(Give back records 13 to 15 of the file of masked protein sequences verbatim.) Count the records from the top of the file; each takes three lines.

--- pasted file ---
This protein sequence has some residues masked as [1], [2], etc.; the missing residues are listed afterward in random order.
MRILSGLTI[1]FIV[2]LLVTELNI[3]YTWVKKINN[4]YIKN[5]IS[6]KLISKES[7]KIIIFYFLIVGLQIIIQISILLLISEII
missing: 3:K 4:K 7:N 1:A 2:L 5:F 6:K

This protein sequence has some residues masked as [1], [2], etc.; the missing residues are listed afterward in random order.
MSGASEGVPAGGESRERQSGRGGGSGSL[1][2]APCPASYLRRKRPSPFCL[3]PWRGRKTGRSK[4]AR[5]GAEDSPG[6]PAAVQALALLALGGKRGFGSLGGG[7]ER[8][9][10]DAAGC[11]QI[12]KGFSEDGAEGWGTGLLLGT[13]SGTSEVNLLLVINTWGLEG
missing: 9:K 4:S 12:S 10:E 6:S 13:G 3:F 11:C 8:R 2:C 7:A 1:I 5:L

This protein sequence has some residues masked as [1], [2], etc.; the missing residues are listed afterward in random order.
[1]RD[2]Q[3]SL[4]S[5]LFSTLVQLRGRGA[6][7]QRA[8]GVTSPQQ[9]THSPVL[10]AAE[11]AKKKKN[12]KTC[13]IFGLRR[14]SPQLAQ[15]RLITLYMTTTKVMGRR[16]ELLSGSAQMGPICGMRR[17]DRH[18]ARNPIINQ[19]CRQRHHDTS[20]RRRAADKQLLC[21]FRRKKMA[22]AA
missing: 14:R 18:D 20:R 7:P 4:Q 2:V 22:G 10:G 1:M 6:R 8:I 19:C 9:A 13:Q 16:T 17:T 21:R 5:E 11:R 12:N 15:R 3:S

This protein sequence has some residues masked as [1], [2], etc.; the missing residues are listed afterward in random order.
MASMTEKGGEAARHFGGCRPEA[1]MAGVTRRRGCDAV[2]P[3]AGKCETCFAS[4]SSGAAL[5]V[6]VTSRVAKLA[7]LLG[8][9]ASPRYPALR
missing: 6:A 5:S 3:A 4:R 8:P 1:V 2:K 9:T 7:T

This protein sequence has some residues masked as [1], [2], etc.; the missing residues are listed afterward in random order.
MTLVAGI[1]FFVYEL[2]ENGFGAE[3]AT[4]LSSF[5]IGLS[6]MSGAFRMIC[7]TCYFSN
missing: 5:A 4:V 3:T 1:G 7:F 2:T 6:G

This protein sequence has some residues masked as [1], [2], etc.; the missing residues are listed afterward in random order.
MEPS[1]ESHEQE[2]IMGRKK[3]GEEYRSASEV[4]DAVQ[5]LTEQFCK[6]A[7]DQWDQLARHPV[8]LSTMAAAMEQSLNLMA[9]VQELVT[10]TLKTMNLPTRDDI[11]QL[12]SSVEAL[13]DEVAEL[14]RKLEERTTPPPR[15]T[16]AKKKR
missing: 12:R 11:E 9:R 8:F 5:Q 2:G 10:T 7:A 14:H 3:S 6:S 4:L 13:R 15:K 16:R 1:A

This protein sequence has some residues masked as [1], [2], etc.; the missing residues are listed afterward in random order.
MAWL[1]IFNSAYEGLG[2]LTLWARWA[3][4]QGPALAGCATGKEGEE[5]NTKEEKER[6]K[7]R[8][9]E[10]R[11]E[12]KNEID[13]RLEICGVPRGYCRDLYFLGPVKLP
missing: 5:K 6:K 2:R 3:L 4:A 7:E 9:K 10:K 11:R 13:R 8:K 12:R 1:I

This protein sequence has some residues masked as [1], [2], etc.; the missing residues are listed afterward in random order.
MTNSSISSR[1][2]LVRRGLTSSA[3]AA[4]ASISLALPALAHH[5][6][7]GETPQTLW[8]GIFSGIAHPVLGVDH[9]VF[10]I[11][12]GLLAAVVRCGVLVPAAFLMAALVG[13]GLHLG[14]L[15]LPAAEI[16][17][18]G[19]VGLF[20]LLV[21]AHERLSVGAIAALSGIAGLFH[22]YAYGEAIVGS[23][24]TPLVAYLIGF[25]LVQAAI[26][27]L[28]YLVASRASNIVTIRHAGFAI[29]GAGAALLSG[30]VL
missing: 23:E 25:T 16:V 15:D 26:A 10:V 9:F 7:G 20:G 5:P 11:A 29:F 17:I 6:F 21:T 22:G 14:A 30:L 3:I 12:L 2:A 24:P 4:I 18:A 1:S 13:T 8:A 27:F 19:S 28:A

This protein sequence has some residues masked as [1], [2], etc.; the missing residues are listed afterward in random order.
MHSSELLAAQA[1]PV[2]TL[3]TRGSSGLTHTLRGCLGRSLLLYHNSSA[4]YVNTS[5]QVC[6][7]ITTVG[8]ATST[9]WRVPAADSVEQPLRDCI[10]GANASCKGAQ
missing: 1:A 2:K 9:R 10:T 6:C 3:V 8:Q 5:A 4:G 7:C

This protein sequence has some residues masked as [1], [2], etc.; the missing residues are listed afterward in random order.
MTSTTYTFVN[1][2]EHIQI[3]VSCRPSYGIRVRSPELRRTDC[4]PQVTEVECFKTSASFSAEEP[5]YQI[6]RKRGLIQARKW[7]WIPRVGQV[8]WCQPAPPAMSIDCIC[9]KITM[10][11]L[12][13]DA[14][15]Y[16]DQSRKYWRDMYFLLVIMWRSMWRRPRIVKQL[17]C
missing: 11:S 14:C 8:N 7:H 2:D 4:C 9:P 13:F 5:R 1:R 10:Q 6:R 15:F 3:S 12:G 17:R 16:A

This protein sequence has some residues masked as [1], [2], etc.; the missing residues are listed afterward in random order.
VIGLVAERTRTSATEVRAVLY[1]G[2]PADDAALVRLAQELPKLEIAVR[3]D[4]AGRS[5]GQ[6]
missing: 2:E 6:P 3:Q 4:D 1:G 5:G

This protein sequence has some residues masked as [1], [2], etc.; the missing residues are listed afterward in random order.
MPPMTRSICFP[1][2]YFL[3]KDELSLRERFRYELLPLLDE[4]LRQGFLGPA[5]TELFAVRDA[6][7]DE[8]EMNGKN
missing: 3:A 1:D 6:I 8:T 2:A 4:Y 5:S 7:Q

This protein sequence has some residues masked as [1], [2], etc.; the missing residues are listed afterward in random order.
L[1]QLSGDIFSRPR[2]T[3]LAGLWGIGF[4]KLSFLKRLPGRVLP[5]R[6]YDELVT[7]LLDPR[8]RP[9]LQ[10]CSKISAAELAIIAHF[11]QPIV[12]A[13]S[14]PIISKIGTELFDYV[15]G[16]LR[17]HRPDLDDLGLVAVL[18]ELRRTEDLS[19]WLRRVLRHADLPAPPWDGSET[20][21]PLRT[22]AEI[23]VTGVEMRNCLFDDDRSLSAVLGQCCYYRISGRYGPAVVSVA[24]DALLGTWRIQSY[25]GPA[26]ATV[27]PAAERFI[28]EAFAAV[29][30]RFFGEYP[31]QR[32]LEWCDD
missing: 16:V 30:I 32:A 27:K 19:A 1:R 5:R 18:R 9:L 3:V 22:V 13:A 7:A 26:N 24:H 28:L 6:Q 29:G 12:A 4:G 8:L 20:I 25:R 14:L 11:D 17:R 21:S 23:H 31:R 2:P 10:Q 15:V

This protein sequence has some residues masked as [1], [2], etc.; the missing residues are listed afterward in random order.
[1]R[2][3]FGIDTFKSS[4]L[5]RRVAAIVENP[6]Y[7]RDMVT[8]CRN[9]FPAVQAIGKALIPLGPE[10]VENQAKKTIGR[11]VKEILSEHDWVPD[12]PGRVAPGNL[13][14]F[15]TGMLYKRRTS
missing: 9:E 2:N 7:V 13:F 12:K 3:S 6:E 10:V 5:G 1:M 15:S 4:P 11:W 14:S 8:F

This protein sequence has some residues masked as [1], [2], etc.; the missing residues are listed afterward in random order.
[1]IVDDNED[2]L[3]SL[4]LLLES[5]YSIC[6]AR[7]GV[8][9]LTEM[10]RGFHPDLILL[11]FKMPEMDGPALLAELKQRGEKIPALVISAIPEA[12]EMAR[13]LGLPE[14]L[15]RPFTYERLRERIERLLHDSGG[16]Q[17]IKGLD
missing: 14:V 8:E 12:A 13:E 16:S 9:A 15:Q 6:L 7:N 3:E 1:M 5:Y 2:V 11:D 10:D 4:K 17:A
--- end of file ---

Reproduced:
This protein sequence has some residues masked as [1], [2], etc.; the missing residues are listed afterward in random order.
L[1]QLSGDIFSRPR[2]T[3]LAGLWGIGF[4]KLSFLKRLPGRVLP[5]R[6]YDELVT[7]LLDPR[8]RP[9]LQ[10]CSKISAAELAIIAHF[11]QPIV[12]A[13]S[14]PIISKIGTELFDYV[15]G[16]LR[17]HRPDLDDLGLVAVL[18]ELRRTEDLS[19]WLRRVLRHADLPAPPWDGSET[20][21]PLRT[22]AEI[23]VTGVEMRNCLFDDDRSLSAVLGQCCYYRISGRYGPAVVSVA[24]DALLGTWRIQSY[25]GPA[26]ATV[27]PAAERFI[28]EAFAAV[29][30]RFFGEYP[31]QR[32]LEWCDD
missing: 16:V 30:I 32:A 27:K 19:A 1:R 5:R 18:R 9:L 3:V 22:V 13:A 7:A 26:N 24:H 28:L 6:Q 29:G 12:A 4:G 8:L 20:I 25:R 14:L 11:D 17:R 21:S 23:H 31:R 2:P 10:Q 15:V

This protein sequence has some residues masked as [1], [2], etc.; the missing residues are listed afterward in random order.
[1]R[2][3]FGIDTFKSS[4]L[5]RRVAAIVENP[6]Y[7]RDMVT[8]CRN[9]FPAVQAIGKALIPLGPE[10]VENQAKKTIGR[11]VKEILSEHDWVPD[12]PGRVAPGNL[13][14]F[15]TGMLYKRRTS
missing: 9:E 2:N 7:V 13:F 12:K 3:S 6:E 10:V 5:G 1:M 15:S 4:P 11:W 14:S 8:F

This protein sequence has some residues masked as [1], [2], etc.; the missing residues are listed afterward in random order.
[1]IVDDNED[2]L[3]SL[4]LLLES[5]YSIC[6]AR[7]GV[8][9]LTEM[10]RGFHPDLILL[11]FKMPEMDGPALLAELKQRGEKIPALVISAIPEA[12]EMAR[13]LGLPE[14]L[15]RPFTYERLRERIERLLHDSGG[16]Q[17]IKGLD
missing: 14:V 8:E 12:A 13:E 16:S 9:A 15:Q 6:L 7:N 3:E 1:M 5:Y 2:V 11:D 10:D 4:K 17:A